This article is part of a special insideHPC report that explores trends in machine learning and deep learning. The complete report, available here, covers how businesses are using machine learning and deep learning, differentiating between AI, machine learning and deep learning, what it takes to get started and more.
With all the quickly evolving jargon in the industry today, it’s important to be able to differentiate between AI, machine learning and deep learning. The easiest way to think of their relationship is to visualize them as a concentric model, as depicted in the figure to the right, with each term defined. Here, AI—the idea that came first—has the largest area, followed by machine learning—which blossomed later and is shown as a subset of AI. Finally, deep learning—which is driving today’s AI explosion—fits inside both.
Machine learning takes some of the core ideas of AI and focuses them on solving real-world problems with neural networks designed to mimic our own decision-making. Deep learning focuses even more narrowly on a subset of machine learning tools and techniques, and applies them to solving just about any problem which requires “thought”—human or artificial.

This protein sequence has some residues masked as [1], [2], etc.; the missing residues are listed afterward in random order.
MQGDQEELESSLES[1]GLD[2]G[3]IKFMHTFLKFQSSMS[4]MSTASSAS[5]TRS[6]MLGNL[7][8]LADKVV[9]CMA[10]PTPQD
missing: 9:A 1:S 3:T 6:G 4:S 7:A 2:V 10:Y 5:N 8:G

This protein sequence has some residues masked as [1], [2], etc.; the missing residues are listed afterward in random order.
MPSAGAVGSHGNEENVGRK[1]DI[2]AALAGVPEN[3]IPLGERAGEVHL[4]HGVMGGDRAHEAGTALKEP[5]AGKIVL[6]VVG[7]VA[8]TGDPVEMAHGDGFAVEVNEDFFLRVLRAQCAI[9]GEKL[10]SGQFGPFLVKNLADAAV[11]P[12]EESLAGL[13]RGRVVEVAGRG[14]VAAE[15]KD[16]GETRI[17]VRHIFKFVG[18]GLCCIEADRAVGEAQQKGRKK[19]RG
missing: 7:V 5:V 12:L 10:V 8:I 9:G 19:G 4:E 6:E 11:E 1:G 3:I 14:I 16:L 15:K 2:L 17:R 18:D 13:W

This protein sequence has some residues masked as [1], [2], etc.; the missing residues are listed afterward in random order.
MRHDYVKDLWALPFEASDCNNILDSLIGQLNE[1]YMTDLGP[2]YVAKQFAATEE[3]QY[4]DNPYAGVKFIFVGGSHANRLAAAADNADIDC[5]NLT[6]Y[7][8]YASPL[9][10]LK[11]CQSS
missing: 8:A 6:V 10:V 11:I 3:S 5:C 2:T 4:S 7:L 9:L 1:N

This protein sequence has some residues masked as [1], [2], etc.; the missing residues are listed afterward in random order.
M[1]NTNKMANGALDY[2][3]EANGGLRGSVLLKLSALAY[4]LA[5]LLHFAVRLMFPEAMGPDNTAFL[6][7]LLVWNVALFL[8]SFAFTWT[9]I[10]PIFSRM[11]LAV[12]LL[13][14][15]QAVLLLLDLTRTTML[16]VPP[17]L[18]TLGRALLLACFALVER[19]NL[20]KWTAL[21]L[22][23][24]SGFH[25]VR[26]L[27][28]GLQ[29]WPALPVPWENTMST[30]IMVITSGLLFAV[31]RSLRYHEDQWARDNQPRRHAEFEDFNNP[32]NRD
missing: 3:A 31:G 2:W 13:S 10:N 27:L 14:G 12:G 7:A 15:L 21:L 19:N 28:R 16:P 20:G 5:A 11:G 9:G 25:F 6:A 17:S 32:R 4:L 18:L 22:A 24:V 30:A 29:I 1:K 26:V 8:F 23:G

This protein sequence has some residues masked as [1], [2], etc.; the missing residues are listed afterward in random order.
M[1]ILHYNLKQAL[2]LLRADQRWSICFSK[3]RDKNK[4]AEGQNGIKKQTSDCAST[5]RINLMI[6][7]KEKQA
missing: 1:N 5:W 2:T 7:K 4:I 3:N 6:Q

Machine learning takes some of the core ideas of AI and focuses them on solving real-world problems with neural networks designed to mimic our own decision-making.
Machine learning is well-suited for problem domains typically found in the enterprise, like making predictions with supervised learning methods (e.g. regression and classification), and knowledge discovery with unsupervised methods (e.g. clustering). Deep learning is an area of machine learning that has achieved significant progress in certain application areas that include pattern recognition, image classification, natural language processing (NLP), autonomous driving, and so on. Machine learning techniques like random forests and gradient boosting often perform better in the enterprise problem space than deep learning.
Deep learning attempts to learn multiple levels of features of large data sets with multi-layer neural networks and make predictive decisions for the new data. This indicates two phases in deep learning: first, the neural network is “trained” with a large number of input data; second, the trained neural network is used for “inference” designed to make predictions with new data. Due to the large number of parameters and training set size, the training phase requires tremendous amounts of computation power.
The figure below summarizes the roles of training versus inferencing in deep learning.